As you may recall, back on July 8, 2010 the FAA published a Proposed Interpretation seeking public comment regarding a proposal to modify the FAA's broad prohibition on pro-rata reimbursement for the cost of owning, operating and maintaining a company aircraft when used for routine personal travel by senior company officials and employees. After receiving comments, and in response to the National Business Aviation Association's ("NBAA") request that the FAA modify its longstanding prohibition, on December 10, 2010 the FAA issued a Modified Interpretation in which it agreed that, under certain circumstances, it would allow "a company to be reimbursed for the personal travel by an individual whose position merits such a high level of interference into his or her travel plans."
What does that mean? Well, for those limited number of employees who are so important to a company that they can be called back to work at any time upon a moment's notice, even during personal travel, then the FAA will consider their travel on the company aircraft as "within the scope of and incidental to the business" of the company operating the aircraft. However, the Modified Interpretation warns that not all personal travel will meet the conditions for reimbursement, such as "when the high-level employee or official may have personal travel plans that are unlikely to be altered or cancelled, even for compelling business reasons." By way of example, and for purposes of guidance, the FAA cites travel for a significant event, such as a wedding or funeral of a close family member, or for necessary or urgent medical treatment, as instances of personal travel that would not likely qualify for reimbursement.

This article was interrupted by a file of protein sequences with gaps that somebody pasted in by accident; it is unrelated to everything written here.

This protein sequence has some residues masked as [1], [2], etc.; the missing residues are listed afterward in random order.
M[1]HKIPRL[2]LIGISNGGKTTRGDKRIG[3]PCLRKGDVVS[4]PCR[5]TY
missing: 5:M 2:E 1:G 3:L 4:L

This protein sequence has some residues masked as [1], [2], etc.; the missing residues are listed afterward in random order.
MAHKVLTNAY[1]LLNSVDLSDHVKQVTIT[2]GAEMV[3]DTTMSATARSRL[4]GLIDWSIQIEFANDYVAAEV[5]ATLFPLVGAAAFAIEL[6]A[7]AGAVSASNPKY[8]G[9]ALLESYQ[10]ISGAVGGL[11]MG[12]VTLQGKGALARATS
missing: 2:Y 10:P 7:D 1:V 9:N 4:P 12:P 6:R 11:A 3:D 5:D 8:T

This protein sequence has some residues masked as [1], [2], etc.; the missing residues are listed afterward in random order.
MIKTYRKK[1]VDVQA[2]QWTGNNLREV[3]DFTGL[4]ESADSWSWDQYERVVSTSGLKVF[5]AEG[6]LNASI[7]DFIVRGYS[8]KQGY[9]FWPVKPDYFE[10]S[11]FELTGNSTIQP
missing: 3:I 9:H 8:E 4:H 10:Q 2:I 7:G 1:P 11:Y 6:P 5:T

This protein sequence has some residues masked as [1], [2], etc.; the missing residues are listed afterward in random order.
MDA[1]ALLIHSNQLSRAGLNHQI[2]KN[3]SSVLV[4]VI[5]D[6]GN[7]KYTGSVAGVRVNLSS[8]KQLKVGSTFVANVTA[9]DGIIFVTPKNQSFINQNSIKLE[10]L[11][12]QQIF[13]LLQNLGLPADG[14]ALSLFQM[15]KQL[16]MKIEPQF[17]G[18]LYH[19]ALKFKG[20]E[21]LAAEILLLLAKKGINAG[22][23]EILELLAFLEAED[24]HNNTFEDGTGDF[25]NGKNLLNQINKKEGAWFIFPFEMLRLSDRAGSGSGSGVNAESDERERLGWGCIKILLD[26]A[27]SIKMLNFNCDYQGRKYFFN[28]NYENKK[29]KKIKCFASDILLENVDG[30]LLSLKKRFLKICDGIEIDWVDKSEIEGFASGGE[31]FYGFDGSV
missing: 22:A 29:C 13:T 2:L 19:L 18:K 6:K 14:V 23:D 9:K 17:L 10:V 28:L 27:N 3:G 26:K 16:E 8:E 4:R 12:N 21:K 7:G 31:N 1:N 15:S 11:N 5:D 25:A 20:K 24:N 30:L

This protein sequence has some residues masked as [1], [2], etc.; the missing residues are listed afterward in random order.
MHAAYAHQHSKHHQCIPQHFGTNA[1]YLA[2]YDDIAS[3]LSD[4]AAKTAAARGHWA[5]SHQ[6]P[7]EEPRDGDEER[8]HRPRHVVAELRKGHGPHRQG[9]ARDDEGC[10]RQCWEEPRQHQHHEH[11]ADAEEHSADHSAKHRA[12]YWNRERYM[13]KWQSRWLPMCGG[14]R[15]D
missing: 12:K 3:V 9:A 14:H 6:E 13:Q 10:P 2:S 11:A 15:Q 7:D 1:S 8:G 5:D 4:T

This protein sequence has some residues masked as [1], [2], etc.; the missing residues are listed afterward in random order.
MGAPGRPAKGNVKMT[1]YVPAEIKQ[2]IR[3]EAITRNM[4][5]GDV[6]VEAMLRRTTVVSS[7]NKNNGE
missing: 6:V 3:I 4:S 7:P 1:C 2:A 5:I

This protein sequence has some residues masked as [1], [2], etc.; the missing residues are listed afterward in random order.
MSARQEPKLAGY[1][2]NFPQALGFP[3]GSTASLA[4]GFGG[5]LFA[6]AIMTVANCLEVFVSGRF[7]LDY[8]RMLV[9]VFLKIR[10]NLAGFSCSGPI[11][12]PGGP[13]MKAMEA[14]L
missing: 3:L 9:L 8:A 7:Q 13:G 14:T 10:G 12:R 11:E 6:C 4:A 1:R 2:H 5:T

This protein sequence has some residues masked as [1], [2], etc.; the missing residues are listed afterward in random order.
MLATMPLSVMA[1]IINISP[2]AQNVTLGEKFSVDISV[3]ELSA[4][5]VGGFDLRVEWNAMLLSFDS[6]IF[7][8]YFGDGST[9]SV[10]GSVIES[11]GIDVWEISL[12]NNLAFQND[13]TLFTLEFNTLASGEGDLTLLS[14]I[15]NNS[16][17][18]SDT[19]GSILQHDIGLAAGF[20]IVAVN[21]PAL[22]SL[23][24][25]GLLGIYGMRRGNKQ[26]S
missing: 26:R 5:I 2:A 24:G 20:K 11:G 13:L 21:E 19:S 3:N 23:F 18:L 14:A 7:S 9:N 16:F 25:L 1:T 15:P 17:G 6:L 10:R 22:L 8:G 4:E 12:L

In a Notice of Proposed Interpretation published on December 23, 2010, the FAA is proposing to interpret the application of FAR 135.263 and the rest requirements of FAR 135.267(d) to a situation where an operator plans a flight that is anticipated to be completed within a 13.5-hour duty day but, unanticipated delays (e.g. late passengers, late cargo etc.) occur before the last leg of the flight, and these delays would extend the flight beyond a 14-hour duty day if the last leg is completed.
The FAA's current interpretation of these regulations, based upon legal interpretations issued in the 1990's, permits flight crewmembers to take off on flights that were scheduled to be completed within a 14-hour duty period even though circumstances beyond the crewmembers' control extended the actual duty time beyond the permissible 14-hour period. However, this interpretation is inconsistent with its current interpretation of the near identical language in FAR 121.471(g) which would not permit the crewmembers to take off on the last leg of the flight.
The FAA's interpretation of the language of FAR 121.471(g), which was upheld by the U.S. Court of Appeals for the DC Circuit, created an exception to pilot flight time limitations, but did not provide an exception for pilot rest requirements. In the Court of Appeals decision, the Court also stated that "[t]he substance of the rules in FAR Parts 121 and 135 is essentially the same and the rules are likewise interpreted." The FAA's interpretations of FAR 121.471(g) along with the Court of Appeals case have been known as the "Whitlow Letter line of interpretations."